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Engineering Company Filters Water with Pollutant-Eating Microbes

microvi image The Environmental Protection Agency estimates that 10% of drinking water in California is contaminated with high levels of nitrate, a toxic pollutant. Nitrate can’t be removed from water by boiling, freezing, or filtering; instead, some water treatment plants simply dilute high-nitrate water with low-nitrate water. This is not a sustainable practice.

There are microscopic organisms that can degrade nitrate and other pollutants in water, but they tend to die fairly quickly when simply free-floating in a liquid; this creates a “sludge” of dead microbes that then has to be removed from the drinking water.

Microvi founder Dr. Fatemeh Shirazi realized that in nature, these organisms tend to live in communities and clusters, and this helps them live longer and work more efficiently.

She founded Microvi in 2008 based on this idea, called MicroNiche Engineering (MNE). Microvi creates structures and materials, called biocatalysts, in which pollutant-eating microbes can form communities. Having this habitat makes the microbes much more efficient at degrading nitrates and other toxins and keeps them alive far longer.

The initial testing for the technology was funded by a Superfund Research Program small business grant from the National Institute of Environmental Health Sciences. Microvi intended to use the biocatalysts to remove the water contaminant perchlorate, an industrial solvent often found in combination with nitrate. But once the technology was tested, scientists at Microvi discovered the way it broke down perchlorate and nitrate were similar enough that it could clean up both contaminants.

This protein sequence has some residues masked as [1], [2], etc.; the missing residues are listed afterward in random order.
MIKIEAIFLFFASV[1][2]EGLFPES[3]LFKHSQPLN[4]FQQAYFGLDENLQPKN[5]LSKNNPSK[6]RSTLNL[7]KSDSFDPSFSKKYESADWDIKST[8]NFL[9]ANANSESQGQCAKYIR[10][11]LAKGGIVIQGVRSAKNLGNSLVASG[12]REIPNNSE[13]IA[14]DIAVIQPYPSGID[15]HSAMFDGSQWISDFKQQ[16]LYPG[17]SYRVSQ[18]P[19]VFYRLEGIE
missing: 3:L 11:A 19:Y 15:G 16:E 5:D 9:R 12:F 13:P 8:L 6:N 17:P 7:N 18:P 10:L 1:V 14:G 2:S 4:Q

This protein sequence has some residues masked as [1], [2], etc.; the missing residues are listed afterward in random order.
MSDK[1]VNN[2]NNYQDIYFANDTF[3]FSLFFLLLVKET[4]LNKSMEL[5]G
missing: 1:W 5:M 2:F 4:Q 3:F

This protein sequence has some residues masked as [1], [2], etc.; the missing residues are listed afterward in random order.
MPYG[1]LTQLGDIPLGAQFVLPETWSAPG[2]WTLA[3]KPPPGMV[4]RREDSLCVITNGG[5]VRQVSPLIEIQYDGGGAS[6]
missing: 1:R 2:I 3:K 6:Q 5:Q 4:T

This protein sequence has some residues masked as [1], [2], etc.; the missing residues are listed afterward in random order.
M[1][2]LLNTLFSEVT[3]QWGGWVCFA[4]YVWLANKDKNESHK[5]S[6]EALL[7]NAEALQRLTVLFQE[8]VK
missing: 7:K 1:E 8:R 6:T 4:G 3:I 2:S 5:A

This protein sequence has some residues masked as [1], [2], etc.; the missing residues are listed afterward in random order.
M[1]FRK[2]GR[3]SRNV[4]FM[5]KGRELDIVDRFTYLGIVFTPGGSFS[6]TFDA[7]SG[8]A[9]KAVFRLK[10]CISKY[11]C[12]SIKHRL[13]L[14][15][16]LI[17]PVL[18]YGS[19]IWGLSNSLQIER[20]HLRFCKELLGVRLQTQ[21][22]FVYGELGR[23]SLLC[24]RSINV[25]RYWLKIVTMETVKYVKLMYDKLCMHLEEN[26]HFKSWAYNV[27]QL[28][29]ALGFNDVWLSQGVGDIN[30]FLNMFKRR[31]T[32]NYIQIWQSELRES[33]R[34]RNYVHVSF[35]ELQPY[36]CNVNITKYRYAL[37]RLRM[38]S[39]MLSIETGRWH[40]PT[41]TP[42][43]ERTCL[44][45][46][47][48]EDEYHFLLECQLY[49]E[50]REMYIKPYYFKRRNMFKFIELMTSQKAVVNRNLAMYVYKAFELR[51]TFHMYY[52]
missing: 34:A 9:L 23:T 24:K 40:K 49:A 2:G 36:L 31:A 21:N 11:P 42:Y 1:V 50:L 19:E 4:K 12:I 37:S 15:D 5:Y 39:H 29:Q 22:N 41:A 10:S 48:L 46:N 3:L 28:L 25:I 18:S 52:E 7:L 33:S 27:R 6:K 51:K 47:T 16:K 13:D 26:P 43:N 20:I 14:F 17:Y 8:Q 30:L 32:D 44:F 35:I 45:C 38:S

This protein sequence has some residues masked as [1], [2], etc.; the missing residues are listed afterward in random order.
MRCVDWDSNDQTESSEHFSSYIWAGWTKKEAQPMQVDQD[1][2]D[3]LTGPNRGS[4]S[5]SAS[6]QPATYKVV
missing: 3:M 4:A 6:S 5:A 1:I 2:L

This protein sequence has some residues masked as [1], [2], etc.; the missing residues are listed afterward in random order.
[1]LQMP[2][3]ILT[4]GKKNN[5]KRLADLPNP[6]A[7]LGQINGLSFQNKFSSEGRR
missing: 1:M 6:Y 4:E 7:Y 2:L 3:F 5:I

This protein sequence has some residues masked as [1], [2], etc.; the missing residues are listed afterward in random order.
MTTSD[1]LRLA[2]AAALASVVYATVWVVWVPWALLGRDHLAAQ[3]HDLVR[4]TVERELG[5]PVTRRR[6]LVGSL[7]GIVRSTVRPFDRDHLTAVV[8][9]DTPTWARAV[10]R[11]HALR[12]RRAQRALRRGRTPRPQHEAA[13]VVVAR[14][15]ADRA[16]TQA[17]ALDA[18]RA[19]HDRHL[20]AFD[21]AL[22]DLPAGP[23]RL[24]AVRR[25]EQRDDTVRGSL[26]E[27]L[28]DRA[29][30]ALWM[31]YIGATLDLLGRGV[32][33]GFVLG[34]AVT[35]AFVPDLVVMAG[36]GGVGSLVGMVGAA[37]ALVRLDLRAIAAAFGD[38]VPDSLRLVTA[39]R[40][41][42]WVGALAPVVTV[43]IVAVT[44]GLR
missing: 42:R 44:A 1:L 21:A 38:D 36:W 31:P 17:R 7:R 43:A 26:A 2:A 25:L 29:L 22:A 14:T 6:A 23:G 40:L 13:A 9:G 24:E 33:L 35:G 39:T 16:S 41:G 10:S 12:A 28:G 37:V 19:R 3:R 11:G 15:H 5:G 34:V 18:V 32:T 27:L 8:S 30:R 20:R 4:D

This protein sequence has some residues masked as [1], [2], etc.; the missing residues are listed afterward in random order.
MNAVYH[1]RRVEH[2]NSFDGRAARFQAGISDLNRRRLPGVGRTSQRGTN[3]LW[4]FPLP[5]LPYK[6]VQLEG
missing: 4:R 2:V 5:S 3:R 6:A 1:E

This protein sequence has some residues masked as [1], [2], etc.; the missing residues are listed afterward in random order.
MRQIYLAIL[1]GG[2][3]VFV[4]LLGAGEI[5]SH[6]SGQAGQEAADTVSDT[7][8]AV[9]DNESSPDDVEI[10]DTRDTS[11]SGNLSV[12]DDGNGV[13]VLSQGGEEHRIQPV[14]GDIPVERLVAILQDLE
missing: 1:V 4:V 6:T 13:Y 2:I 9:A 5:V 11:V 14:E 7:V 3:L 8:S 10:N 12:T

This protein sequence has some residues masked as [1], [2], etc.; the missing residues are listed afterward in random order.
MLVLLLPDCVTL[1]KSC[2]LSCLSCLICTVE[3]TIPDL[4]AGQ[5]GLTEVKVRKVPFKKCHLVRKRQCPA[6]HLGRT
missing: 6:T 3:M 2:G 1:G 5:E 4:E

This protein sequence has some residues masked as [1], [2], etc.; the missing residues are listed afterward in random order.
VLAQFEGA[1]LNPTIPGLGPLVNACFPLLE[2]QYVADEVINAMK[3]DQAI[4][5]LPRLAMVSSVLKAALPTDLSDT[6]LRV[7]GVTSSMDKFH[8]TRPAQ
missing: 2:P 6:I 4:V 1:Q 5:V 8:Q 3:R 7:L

Microvi aims to create much more reliable and sustainable technologies to provide biological solutions to our problems.

Microvi’s subsequent Small Business Innovation Research and Small Business Technology Transfer grants allowed them to integrate empirical data from the biodegradation of different kinds of contaminants, expanding the applications of their technology.

“Our very first funding came from the NIH,” Shirazi said. “The origins of our success came from an NIH-funded project and since then, we have been able to build on and expand our knowledge and tackle other pollutants.”

Microvi image Microvi, based in the San Francisco Bay Area, has been installed in drinking water plants in the US and Australia. The Sunny Slope Water Company in Pasadena, California, has been using Microvi’s product to remove nitrates for over two years. California has about 3,000 wells that have been contaminated with nitrate, and Microvi will soon expand to more, larger plants in California’s Central Valley. They are also expanding the capabilities of their biocatalysts.

“Biology is a very powerful tool,” says Shirazi. “Microvi aims to create much more reliable and sustainable technologies to provide biological solutions to our problems.”